Oil prices fell this week after the International Monetary Fund (IMF) lowered next year’s global growth forecasts but rates were propped up as Hurricane Michael approached Florida and are set to rise further as deeper sanctions on Iran loom.
Brent crude, the international benchmark, is currently trading at around US$85 a barrel.
The IMF downgraded growth forecasts for 2018 and 2019, potentially reducing demand for oil, while personnel from 75 Gulf of Mexico platforms were evacuated from the central gulf.
The largest privately owned crude terminal, the Louisiana Offshore Oil Port, halted operations at its marine terminal this week.
The news is unwelcome in Washington as the European Union works with Russia, China and Iran against Donald Trump’s sanctions.
Europe is trying to preserve the nuclear accord and looking to set up an alternative payment mechanism to bypass the US-dominated banking system and Trump’s sanctions on Iran.
Germany, France and the UK are also pressing Iran to abide by the terms of the Obama-era nuclear agreement, to avoid giving Trump and Israel a pretext to start a war.
European finance ministers are trying to persuade the US not to cut off Iran’s access to Swift, the global cash-transfer service, in talks with Steven Mnuchin, the US treasury secretary, at this week’s IMF summit in Bali.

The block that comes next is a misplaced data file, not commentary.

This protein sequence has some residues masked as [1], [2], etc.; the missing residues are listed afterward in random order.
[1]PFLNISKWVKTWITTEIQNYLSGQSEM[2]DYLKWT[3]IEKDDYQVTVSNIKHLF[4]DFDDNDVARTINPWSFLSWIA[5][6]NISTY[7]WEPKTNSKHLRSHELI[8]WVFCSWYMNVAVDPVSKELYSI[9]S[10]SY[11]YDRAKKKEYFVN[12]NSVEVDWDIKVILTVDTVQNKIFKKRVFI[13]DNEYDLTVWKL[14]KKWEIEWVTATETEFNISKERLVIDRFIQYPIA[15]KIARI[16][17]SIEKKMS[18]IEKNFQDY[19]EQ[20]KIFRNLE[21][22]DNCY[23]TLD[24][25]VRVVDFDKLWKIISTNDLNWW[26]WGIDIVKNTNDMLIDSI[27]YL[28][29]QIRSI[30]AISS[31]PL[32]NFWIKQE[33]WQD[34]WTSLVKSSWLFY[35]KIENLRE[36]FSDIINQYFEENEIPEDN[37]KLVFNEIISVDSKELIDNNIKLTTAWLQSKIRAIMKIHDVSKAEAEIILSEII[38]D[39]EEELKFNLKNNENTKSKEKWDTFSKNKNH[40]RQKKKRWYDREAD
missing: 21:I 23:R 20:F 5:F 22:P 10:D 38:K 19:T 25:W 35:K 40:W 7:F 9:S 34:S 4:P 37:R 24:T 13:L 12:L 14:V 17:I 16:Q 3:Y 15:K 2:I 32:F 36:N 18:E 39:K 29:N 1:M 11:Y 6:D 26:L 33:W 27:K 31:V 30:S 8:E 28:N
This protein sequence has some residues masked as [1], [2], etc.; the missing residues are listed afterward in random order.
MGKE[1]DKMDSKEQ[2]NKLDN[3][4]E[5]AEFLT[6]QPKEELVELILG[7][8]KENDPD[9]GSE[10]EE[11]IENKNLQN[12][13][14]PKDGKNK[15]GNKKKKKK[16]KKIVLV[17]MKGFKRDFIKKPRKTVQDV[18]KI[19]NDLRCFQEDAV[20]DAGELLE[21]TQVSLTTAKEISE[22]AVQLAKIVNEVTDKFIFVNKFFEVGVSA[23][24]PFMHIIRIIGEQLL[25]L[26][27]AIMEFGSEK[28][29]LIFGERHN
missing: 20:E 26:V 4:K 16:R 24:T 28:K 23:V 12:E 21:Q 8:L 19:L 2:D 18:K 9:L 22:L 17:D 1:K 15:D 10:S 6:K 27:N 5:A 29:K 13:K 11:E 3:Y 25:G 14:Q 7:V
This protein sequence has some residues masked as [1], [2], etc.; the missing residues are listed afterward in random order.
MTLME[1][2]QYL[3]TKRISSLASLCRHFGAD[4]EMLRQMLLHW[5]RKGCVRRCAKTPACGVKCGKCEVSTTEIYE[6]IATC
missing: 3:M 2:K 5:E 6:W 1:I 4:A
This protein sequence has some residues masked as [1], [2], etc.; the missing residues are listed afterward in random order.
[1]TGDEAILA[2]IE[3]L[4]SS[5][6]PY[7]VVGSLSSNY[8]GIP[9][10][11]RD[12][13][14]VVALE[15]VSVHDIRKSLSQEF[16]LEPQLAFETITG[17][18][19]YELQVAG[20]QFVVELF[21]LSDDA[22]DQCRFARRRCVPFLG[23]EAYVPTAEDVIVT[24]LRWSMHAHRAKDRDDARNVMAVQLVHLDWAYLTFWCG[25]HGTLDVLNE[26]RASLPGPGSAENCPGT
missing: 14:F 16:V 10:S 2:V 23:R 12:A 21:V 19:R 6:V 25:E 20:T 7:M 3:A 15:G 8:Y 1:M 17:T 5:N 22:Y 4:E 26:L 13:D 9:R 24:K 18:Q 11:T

“Why bother ripping out all of the electrical cables from a building if you can switch off a light?” a European diplomat asked. “If you can designate a bank, then there’s no need to force Swift to disconnect from Iran.”
The Swift argument was heading for “a diplomatic train wreck”, a source told the Financial Times.
An internal battle is reportedly being fought inside the Trump administration to save Iran’s access to international financial markets, providing the Islamic republic with a lifeline. Trump’s treasury department is purportedly pushing for Iran to remain connected to Swift, amid lobbying by the banking sector.
Swift has helped keep the Iranian economy afloat as Europe seeks to continue business ties.
Trump and his national security chief, John Bolton, have said Swift and Europe must end business dealings with Iran, while the treasury department is reportedly opposing the moves, ahead of the November 4 deadline for oil and gas sanctions.
Iran’s crude exports have fallen more than expected ahead of the sanctions, despite Iran offering Asian customers the lowest prices in more than a decade compared with Saudi fuel.
Bloomberg reported that shipments dropped by more than 250,000 barrels per day last month to their lowest level since 2016.
The port of Houston, the busiest in the US in terms of foreign tonnage. Cuts in Gulf of Mexico production put further pressure on Donald Trump’s Iran sanctions. Picture credit: Wikimedia